Ayn Rand Writes Worthless Book

by Roderick T. Long

[writing as Ellsworth M. Toohey]

[Note: I wrote this piece (simultaneously a parody of Rand, of her admirers, and of her critics) in 1982 (age 18, Cambridge MA), during the height of my Randian period – which I guess means that its height was never prodigious.

At the time I wrote this I mostly agreed with Rand’s interpretation of Kant, and Peikoff’s interpretation of the Nazis (though not with Rand’s views on the sexes – or Beethoven).

What I have Rand saying about frisbee here parallels what she says about chess in the book.

There actually was a fairly well-known Randian parody (not by me) circulating at the time titled “Twenty Ways to Sell Your Friendship”; I’m surprised it’s not online.

The bit about Peikoff’s editing plans proved all too prophetic.

Around the same time I wrote a parody of Rand’s fiction, starring the heroic Ripslash Goldklanger; I’ll post that too if I find it.]

Needless to say, the publication of Ayn Rand’s latest book, a collection of posthumous essays, will not prove the literary event of the season. Philosophy: Who Needs It (no question mark; it’s rhetorical) consists primarily of reprints of “Objectivist” articles from The Ayn Rand Letter – and pretty boring articles, at that (with the single exception of Twenty Ways to Sell Your Friendship, a Randian classic). As for the new material, the five original essays reflect Rand’s growing senility in her later years. In the first, “Zen and the Art of Laissez-Faire Capitalism,” Rand defends free enterprise by claiming that “under capitalism, the market is continually in a state of indeterminate flux – just like the world.” In “The Metaphysics of Frisbee,” Rand condemns the game of Frisbee for “focusing mental effort on a single disc-shaped concrete, and demanding such complex calculations that a mind has no room for anything else.” She traces these shortcomings to the irrationalism inherent in the “lousy, depraved, boring music of Beethoven.” In “I’ve Got a Little List,” Rand claims that her study of language-using apes has led her to conclude that their thinking process is “more conceptually oriented than that of the average college professor.” She consequently revises her old doctrine that the anti-conceptual mentality is the missing link between man and ape – and declares, instead, that the ape is the missing link between man and the anti-conceptual mentality. Thus, those who hold a non-objective view of things are not truly human after all, and it is morally permissible to exterminate them. (The essay is accompanied by a list of persons whom Rand considers morally expendable.) In the book’s most amusing essay, “A Critique of Kant,” Rand ineptly attempts to show that Immanuel Kant, the noted Enlightenment scholar and defender of reason, was really – get this – a mystic! (One occasionally wonders whether Rand is playing for laughs – but, as always, she is deadly serious.) Finally, in “A Titled Letter: I Didn’t Tell You So,” written shortly after Rand’s death, the patron saint of selfishness revises her views on life after death. (Unfortunately, this anthology does not include Rand’s one and only worthwhile essay, An Answer to Readers About a Woman President, in which she explains that man’s natural role is one of reason and dominance, while that of woman is emotion and submission.)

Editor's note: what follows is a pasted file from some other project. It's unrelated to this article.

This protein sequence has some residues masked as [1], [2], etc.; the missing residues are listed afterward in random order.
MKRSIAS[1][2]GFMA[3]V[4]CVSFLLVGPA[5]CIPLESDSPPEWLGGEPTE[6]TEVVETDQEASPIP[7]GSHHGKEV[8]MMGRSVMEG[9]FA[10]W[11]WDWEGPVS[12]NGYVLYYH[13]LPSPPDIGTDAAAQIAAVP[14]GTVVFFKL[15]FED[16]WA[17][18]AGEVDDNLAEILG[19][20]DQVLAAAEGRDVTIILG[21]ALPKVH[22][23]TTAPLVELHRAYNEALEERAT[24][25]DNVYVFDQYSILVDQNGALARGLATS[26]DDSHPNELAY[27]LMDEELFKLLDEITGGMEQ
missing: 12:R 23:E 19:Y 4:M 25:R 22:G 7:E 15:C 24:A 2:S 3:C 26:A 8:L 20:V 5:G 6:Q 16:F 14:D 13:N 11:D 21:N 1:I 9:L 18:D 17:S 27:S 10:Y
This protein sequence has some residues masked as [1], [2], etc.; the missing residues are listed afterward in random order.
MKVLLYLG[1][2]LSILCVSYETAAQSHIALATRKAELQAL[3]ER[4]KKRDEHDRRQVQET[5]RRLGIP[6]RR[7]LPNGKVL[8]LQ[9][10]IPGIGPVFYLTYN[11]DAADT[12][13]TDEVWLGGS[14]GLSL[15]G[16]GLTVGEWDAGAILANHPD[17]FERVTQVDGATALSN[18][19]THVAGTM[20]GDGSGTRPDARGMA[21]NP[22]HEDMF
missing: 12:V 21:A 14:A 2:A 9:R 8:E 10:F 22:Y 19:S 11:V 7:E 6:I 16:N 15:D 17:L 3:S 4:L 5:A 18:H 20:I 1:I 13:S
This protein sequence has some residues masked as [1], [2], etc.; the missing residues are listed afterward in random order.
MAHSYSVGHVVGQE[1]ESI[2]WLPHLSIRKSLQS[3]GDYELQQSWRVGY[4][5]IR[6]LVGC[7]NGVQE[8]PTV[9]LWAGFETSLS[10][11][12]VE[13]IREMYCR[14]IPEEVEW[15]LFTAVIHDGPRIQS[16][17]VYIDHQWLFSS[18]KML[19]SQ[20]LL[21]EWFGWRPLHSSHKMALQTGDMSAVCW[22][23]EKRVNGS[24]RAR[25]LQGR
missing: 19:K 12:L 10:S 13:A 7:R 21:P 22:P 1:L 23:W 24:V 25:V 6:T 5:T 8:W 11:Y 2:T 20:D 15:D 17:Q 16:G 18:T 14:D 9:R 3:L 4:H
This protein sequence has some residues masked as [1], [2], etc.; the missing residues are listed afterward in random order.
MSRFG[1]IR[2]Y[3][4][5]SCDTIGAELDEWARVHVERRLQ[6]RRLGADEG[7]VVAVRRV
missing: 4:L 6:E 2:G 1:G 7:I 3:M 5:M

This entire collection of nonsense is prefaced by an extremely embarrassing Introduction – or eulogy – by Rand’s “intellectual heir,” Leonard Peikoff, whose sole claim to fame is an obscure book purporting to “prove” that the much-maligned Nazis were really altruistically motivated. The first sentence of the Introduction reads: “If ever there was a God on Earth, Ayn Rand was she.” Peikoff explains in a footnote that, although the rules of grammar require that he say “Ayn Rand was he,” i.e., that the pronoun should agree with God, who comes first in the sentence, he, Peikoff, instead makes the pronoun agree with Ayn Rand because, says he, “everything and everyone damn well ought to agree with Ayn Rand.” The rest of the Introduction continues in the same vein – and in equally dubious taste. At its conclusion, Peikoff announces his intention to release a number of “new” books by Ayn Rand, consisting of various quotations and/or paraphrases reassembled in a new context. He claims he got the idea from Rand herself, who in the early Sixties issued a “Revised Bible” abounding with such dismal witticisms as “And Jesus said, ‘I come not to bring peace, but the sword.’ / ‘They that live by the sword shall die by the sword.’ / And they crucified him.” (In her final days, Rand appended an “Open Letter to Jesus Christ” to her Revised Bible, requesting that the Son of God, whom she was convinced was on Earth, revive her after her death. Although summoned to the funeral, J.C. did not show up.) Peikoff also commented on the firing of the entire crew of the “Atlas Shrugged” miniseries. “They wanted to cast former actor Ronald Reagan as John Galt,” Peikoff explains, “but I’d firebomb the studio sooner than allow such a travesty.” Instead, Peikoff has cast himself as the loquacious hero. “John Galt should be played by a totally rational person,” declares Peikoff, “and I am the only man on Earth who fits that description.”

Former Objectivist disciple Nathaniel Branden chose the date of publication of Philosophy: Who Needs It as an occasion to announce his intention to construct a five-mile-high dollar sign over Beverly Hills as a tribute to Ayn Rand. The project will be funded by a Federal grant.

Branden’s ex-wife Barbara had a somewhat different reaction: “Ding! Dong! The Witch is dead! Which old Witch? The Wicked Witch! Ding! Dong! The Wicked Witch is dead!”

To which this reviewer can only say: “Amen.”

          – Ellsworth M. Toohey

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